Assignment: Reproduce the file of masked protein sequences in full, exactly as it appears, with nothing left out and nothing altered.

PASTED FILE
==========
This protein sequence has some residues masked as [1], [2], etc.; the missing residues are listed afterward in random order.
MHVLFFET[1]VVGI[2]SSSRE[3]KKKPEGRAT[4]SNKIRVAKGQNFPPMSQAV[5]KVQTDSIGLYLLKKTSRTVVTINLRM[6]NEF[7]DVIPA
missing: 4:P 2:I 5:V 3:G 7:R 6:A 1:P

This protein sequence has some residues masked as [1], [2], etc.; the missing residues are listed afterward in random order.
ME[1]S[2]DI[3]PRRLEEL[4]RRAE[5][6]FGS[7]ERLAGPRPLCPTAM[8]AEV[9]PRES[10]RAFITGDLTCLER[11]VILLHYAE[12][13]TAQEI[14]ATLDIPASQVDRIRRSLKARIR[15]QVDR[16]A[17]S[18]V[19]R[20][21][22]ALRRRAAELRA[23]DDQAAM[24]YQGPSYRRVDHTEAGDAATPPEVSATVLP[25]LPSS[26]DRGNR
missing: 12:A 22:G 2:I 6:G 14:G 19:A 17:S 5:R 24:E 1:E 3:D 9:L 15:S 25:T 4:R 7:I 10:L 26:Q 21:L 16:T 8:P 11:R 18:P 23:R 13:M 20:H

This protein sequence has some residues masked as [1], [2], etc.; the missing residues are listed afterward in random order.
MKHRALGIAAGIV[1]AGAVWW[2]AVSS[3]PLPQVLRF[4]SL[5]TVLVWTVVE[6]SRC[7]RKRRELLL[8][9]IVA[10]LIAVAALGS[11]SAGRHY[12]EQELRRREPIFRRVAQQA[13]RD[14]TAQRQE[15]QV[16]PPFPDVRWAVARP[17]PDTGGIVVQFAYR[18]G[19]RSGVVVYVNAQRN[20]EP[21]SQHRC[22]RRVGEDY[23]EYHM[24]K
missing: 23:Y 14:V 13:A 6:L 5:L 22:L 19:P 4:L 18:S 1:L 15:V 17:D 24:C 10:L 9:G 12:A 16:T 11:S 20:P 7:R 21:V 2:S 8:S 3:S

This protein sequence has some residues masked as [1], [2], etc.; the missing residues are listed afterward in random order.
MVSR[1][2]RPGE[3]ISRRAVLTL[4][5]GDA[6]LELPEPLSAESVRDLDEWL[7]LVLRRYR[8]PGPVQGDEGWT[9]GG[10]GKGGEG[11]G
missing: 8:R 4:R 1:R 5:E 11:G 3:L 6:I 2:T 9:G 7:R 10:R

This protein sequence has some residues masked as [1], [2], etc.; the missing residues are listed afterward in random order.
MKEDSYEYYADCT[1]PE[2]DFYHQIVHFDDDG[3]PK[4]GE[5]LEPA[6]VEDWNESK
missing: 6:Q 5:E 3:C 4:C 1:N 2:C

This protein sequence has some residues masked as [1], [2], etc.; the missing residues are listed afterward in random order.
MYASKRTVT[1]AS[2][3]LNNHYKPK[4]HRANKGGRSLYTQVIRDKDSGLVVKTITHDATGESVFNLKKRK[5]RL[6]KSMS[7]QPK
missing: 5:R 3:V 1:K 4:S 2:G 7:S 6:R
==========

This protein sequence has some residues masked as [1], [2], etc.; the missing residues are listed afterward in random order.
MHVLFFET[1]VVGI[2]SSSRE[3]KKKPEGRAT[4]SNKIRVAKGQNFPPMSQAV[5]KVQTDSIGLYLLKKTSRTVVTINLRM[6]NEF[7]DVIPA
missing: 4:P 2:I 5:V 3:G 7:R 6:A 1:P

This protein sequence has some residues masked as [1], [2], etc.; the missing residues are listed afterward in random order.
ME[1]S[2]DI[3]PRRLEEL[4]RRAE[5][6]FGS[7]ERLAGPRPLCPTAM[8]AEV[9]PRES[10]RAFITGDLTCLER[11]VILLHYAE[12][13]TAQEI[14]ATLDIPASQVDRIRRSLKARIR[15]QVDR[16]A[17]S[18]V[19]R[20][21][22]ALRRRAAELRA[23]DDQAAM[24]YQGPSYRRVDHTEAGDAATPPEVSATVLP[25]LPSS[26]DRGNR
missing: 12:A 22:G 2:I 6:G 14:G 19:A 17:S 5:R 24:E 1:E 3:D 9:L 15:S 25:T 4:R 7:I 10:L 26:Q 21:L 16:T 8:P 11:R 18:P 23:R 13:M 20:H

This protein sequence has some residues masked as [1], [2], etc.; the missing residues are listed afterward in random order.
MKHRALGIAAGIV[1]AGAVWW[2]AVSS[3]PLPQVLRF[4]SL[5]TVLVWTVVE[6]SRC[7]RKRRELLL[8][9]IVA[10]LIAVAALGS[11]SAGRHY[12]EQELRRREPIFRRVAQQA[13]RD[14]TAQRQE[15]QV[16]PPFPDVRWAVARP[17]PDTGGIVVQFAYR[18]G[19]RSGVVVYVNAQRN[20]EP[21]SQHRC[22]RRVGEDY[23]EYHM[24]K
missing: 23:Y 14:V 13:A 6:L 5:L 22:L 19:P 4:L 18:S 1:L 15:V 17:D 24:C 10:L 9:G 12:A 16:T 11:S 20:P 7:R 21:V 2:S 8:S 3:S

This protein sequence has some residues masked as [1], [2], etc.; the missing residues are listed afterward in random order.
MVSR[1][2]RPGE[3]ISRRAVLTL[4][5]GDA[6]LELPEPLSAESVRDLDEWL[7]LVLRRYR[8]PGPVQGDEGWT[9]GG[10]GKGGEG[11]G
missing: 8:R 4:R 1:R 5:E 11:G 3:L 6:I 2:T 9:G 7:R 10:R

This protein sequence has some residues masked as [1], [2], etc.; the missing residues are listed afterward in random order.
MKEDSYEYYADCT[1]PE[2]DFYHQIVHFDDDG[3]PK[4]GE[5]LEPA[6]VEDWNESK
missing: 6:Q 5:E 3:C 4:C 1:N 2:C

This protein sequence has some residues masked as [1], [2], etc.; the missing residues are listed afterward in random order.
MYASKRTVT[1]AS[2][3]LNNHYKPK[4]HRANKGGRSLYTQVIRDKDSGLVVKTITHDATGESVFNLKKRK[5]RL[6]KSMS[7]QPK
missing: 5:R 3:V 1:K 4:S 2:G 7:S 6:R